Haiku originated as one of the forms of Japanese poetry. Traditionally, its length is 17 syllables, arranged in lines of 5-7-5 syllables, and having a thematic reference to nature. However, haikus written in English tend to be more variable in length (to account for the different length of English syllables) and in theme.

It might be useful to think of it as a snapshot of a moment. Like a photograph it captures that precise point in time and space.

 Often the first two lines paint a picture and the last line is used to change the perspective or to shift the tone of the poem, or the understanding of what that moment might be about.

For our purposes, we’ll consider a haiku to be any poem of 2 or 3 short lines and which share the haiku style.

The best way to understand the nature of haiku is to read some. Here’s a few from around the world:


morning surf
a dog fills the sky
with seagulls

Jim Boyd

in my medicine cabinet
the winter fly

has died of old age

Jack Kerouac

on a barren branch
a raven has perched
autumn dusk


a croft
two brothers
potatoes on a plate

Iain Crichton Smith

a puppet dances
to its own merry tune
no strings attached

Paul Callus

as if mending
socks, I repair my mind
and live on                                                          

Yoshino Yoshiko                                         

waves wash in, out, in
menhirs incline to each other
farmers grumbling

Kathleen Jamie

warming my feet
in the patch of sunlight
on the floor

Alan Spence

abandoned house
the aging mousr
has become a bat


Here are some suggested online haiku and haiku-writing guides. But here are 6 basic rules for writing a Haiku (taken from Jane Reichhold’s guide):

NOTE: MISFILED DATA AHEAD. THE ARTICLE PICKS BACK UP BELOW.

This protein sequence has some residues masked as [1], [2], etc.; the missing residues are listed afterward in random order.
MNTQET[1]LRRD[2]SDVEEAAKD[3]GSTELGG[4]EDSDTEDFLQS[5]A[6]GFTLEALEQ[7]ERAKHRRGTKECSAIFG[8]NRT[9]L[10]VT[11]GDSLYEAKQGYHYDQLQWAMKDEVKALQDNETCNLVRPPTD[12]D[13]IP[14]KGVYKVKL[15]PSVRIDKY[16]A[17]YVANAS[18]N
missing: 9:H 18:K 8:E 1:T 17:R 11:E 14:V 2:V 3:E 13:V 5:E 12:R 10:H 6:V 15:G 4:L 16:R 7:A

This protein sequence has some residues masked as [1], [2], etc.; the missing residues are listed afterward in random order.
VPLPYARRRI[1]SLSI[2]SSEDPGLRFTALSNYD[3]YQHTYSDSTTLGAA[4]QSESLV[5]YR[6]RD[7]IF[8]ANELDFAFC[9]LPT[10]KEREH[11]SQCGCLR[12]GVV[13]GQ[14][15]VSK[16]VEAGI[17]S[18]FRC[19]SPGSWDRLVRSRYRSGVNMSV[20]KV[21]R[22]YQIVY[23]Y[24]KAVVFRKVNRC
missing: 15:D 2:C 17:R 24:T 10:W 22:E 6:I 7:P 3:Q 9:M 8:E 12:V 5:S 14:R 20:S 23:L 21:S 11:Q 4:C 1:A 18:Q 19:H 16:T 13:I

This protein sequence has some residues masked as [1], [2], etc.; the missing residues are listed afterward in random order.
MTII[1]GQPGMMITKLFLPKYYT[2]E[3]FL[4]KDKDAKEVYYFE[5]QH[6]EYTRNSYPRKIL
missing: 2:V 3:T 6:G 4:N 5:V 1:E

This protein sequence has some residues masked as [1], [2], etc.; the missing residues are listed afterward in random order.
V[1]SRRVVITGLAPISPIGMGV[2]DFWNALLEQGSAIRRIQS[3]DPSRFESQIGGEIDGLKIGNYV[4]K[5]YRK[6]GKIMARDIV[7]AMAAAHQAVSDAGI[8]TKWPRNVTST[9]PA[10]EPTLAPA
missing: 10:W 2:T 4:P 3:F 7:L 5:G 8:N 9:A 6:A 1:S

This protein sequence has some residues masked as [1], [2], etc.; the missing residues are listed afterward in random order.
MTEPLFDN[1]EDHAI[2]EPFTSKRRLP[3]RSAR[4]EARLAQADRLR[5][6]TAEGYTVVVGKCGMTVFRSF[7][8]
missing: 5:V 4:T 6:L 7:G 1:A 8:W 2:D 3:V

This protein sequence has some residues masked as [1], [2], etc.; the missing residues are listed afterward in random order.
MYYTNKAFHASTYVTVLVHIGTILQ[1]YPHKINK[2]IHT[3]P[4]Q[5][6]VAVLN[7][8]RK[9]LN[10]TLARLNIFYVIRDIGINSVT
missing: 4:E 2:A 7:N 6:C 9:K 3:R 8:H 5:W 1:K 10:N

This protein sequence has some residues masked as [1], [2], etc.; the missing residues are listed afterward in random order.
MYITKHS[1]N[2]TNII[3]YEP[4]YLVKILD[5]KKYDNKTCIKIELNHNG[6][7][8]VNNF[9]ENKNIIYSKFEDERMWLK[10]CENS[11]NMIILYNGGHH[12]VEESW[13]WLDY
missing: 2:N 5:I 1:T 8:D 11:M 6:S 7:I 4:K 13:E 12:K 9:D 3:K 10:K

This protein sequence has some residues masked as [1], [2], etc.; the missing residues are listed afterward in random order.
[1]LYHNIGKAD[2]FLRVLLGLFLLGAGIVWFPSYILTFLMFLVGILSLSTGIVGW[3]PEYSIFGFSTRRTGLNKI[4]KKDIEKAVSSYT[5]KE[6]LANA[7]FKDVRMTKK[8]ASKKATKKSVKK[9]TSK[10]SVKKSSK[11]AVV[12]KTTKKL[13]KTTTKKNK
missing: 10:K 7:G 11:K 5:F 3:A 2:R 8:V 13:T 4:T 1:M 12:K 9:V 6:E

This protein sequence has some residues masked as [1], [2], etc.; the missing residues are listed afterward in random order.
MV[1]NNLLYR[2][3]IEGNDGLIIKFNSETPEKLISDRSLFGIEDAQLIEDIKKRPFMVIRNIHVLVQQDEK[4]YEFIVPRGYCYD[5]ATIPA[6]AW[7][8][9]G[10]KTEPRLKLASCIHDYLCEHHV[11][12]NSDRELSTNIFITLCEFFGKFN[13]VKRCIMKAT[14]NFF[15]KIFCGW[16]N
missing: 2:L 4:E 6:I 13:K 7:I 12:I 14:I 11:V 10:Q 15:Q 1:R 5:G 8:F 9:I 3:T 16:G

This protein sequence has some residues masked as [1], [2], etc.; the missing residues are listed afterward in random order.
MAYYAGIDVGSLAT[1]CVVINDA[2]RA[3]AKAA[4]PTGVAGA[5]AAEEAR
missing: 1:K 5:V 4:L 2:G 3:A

1. Write in three lines that are short, long short without counting syllables
  2. Make sure the haiku has a fragment and a phrase
  3. Have some element of nature
  4. Use verbs in the present tense
  5. Avoid capital letters or punctuation
  6. Avoid rhymes

And we will be breaking the rules immediately by welcoming poems on human nature and activities.


What’s a Haiga?

Haiga is the Japanese name for a painting (often by the poet) that sometimes accompanies a haiku.Our resource page lists some examples.

We are looking for an image which illustrate or comment on the poems. Or which might inspire someone else to write a poem.  A good image might have some narrative content or some specific emotive quality. It might display some contrasting elements. Or it might have an unsettling, mysterious aspect.

Your image can include the text of your haiku or you can supply the text separately. Experiment!

The images can be photographs, original graphics or images of your own artworks (eg photographs/scans of drawing, paintings, sculpture).

We are also intested in historical photographs of island life.

Here are a few haiga examples fron aound the world: 



What’s a Gaiku?

Gaiku are Haiku which are written in Gaelic. See our resources page for more information

We are hoping that the short-form of the poems will be a good fit for the old local traditions of Gaelic township verse and semi-improvised waulking songs. Similarly, traditional Gaelic proverbs and other Uist-specific Gaelic idioms have their own specific set of metaphors and cultural references. We hope it will prove interesting to contrast these with poems on similar daily life topics within the same environment but from Uist residents with an English-speaking background.

Here’s a few examples:


thus’ ann a Leòdhas
mise seòladh na mara
‘n aon ghealach ar n-acair

Angus Macmillan

na tri nithean as suaraich’ à th’ann
uaisle gun chuid, marag gun gheir
agus `pòg o bhur lom

ear a’ buain ‘s na chois cù a’ rùrach air a’ chùl
chinn anns an fhionnairidh
‘s ag èirigh far na mòna de smùrach
Rody Gorman

saighead chabadaich
air thilg bho bhogha gheamhraidh
speur geoidh mu dheas

Alistair Young